Discussion and Recommendations Furthermore, the interviews with the spiritual leaders and helper indicated that the role they play in their communities is important and they all felt that traditional healing has made positive effects in the lives of those they serve. Are traditional healing practices not addressed during the VR process? This was indicated by Mrs. Haag’s response when she said that in her experience that it is not addressed and that it is only a suggestion.
Discussion and Recommendations Another reason why r/s may not be addressed during the VR process is that rehabilitation counselors historically do not discuss this with their consumers, because it is seen as a private matter and some counselors may be fearful of imposing their own beliefs and values on consumers (Green, Benshoff, and Harris-Forbes 2001).
Conclusion Though our survey results did not support our hypothesis, through the research and interviews the researchers feel that r/s are very important to Native people and to AIVR. Future studies may wish to address the question of whether spirituality is uniformly addressed during the application, intake, or when developing a plan for employment, and whether or not this may have some significance in successful outcomes.
Reference: AIVR History [PowerPoint]. (N.D.). Tribal Vocational Rehabilitation Continuous Improvement of Rehabilitation Counselors, Leaders, and Educators. Retrieved from: http://tvr-circle.canar.org/power-pointshttp://tvr-circle.canar.org/power-points Bolman, Lee G., Deal, Terrence E. (2008). Reframing Organizations (4 th ed.). San Francisco, CA: Jossey-Bass. Cory, Gerald. (2010). Integrating Spirituality in Counseling Practices. Retrieved from http://counselingoutfitters.com/vistas/vistas06/vistas06.25.pdf http://counselingoutfitters.com/vistas/vistas06/vistas06.25.pdf DeAngelis, Tori (2009). Natural Healing. Monitor on Psychology, 40(10). Retrieved from: http://www.apa.org/monitor/2009/11/native-healing.aspxhttp://www.apa.org/monitor/2009/11/native-healing.aspx Diversity Foundation.org (2011). Why Forgiveness, Healing, and Reconciliation? Retrieved from: http://diversityfoundation.org/PartnerWithDiversity.html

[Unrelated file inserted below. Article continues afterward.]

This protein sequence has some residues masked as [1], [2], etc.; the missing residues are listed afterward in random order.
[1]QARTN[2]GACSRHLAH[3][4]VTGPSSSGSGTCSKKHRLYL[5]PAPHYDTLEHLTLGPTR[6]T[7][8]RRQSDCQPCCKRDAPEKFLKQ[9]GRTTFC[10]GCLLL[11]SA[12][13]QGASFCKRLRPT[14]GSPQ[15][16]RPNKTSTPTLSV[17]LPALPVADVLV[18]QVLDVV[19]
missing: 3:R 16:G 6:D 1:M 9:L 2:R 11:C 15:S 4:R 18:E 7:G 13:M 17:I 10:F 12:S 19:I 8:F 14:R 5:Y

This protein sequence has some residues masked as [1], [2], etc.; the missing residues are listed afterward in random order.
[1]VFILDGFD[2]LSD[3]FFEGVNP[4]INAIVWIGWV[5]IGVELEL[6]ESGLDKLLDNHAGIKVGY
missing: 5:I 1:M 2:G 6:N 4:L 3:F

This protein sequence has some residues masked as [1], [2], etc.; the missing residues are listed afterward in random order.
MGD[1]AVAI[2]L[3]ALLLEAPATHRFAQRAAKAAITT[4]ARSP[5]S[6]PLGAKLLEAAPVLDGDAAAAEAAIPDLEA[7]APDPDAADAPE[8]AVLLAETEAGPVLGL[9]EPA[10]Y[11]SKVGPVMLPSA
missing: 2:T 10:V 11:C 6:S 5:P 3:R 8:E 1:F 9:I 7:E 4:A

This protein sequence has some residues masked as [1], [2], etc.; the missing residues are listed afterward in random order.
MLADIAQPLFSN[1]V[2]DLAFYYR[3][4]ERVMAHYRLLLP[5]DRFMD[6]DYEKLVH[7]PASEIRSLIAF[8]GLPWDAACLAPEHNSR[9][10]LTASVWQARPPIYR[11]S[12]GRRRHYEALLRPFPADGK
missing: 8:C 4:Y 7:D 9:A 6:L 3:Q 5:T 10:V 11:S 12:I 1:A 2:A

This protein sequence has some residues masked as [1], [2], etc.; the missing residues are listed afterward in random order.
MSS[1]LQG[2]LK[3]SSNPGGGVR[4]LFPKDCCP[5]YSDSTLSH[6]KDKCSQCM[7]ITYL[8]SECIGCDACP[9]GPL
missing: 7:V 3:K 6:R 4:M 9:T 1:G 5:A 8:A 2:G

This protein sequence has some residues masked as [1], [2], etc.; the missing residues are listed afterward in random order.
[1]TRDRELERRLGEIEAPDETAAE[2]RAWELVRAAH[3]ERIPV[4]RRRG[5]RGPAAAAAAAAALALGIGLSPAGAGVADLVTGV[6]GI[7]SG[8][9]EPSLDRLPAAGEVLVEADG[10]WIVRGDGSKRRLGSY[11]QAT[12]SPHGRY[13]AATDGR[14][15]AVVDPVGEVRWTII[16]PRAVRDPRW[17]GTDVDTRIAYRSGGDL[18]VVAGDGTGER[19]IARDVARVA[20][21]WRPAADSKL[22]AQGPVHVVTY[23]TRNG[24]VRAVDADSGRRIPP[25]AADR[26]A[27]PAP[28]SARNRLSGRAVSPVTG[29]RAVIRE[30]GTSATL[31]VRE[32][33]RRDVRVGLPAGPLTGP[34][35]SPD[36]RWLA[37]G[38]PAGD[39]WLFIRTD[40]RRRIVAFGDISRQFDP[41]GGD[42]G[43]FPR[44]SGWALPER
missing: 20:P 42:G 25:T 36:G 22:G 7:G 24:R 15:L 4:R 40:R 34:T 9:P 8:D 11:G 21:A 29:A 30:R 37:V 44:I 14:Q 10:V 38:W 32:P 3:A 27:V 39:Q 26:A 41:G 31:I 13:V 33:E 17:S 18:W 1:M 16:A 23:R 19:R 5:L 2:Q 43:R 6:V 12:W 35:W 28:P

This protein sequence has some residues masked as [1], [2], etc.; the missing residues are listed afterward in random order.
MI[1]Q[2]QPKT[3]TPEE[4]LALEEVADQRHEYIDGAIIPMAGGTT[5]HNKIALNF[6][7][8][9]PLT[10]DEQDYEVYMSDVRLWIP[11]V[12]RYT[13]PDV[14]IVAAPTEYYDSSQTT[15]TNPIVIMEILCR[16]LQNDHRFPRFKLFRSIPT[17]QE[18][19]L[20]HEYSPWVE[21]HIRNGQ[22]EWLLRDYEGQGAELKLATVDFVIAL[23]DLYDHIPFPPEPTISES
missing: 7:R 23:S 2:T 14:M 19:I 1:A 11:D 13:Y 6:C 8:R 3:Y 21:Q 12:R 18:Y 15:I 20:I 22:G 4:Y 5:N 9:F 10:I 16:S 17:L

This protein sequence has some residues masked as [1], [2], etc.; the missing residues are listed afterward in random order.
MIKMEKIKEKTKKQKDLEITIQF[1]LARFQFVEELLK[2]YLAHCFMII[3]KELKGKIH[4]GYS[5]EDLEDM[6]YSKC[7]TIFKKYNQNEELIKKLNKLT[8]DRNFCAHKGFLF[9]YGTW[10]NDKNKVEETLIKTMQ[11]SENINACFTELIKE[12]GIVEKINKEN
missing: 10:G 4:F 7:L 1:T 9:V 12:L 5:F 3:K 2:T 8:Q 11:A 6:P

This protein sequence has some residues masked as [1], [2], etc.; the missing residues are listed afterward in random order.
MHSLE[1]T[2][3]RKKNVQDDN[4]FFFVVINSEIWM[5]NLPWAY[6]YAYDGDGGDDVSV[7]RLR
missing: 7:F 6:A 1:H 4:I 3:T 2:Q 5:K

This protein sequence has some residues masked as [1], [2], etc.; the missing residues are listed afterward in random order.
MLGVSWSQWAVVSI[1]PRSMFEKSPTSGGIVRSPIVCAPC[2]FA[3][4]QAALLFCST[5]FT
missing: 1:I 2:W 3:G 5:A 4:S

Reference: European Parkinson Disease Association. (2011). Why is Spirituality and Spiritual Wellbeing Important. Retrieved from: http://www.rewritetomorrow.eu.com/managing-your- parkinsons/daily-living/spirituality- and- spiritual-wellbeing/why-is-spirtually-and-spiritual- wellbeing-important/http://www.rewritetomorrow.eu.com/managing-your- parkinsons/daily-living/spirituality- and- spiritual-wellbeing/why-is-spirtually-and-spiritual- wellbeing-important/ Garrett, M. T., Torres-Rivera, E., Brubaker, M., Portman, T.A.A., Brotherton, D., West- Olatunji, C., Conwill, W., Grayshield, L. (2011). Crying for a Vision: The Native American Sweat Lodge Ceremony as Theraputic Intervention. Journal of Counseling & Development, 89, 318-325. Geunter, L. (2004). Were American Indians the Victims if Genocide. Retrieved from: http://www.religioustolerance.org/nataspir.htm http://www.religioustolerance.org/nataspir.htm Holland, R. (2010). TRADITIONAL HEALING: A Culturally Appropriate VR Practice. Southern University, Baton Rough, LA Kelley, J. (2010). TVR History [PowerPoint]. Tribal Vocational Rehabilitation Continuous Improvement of Rehabilitation Counselors, Leaders, and Educators. Retrieved from: http://tvr-circle.canar.org/power-points http://tvr-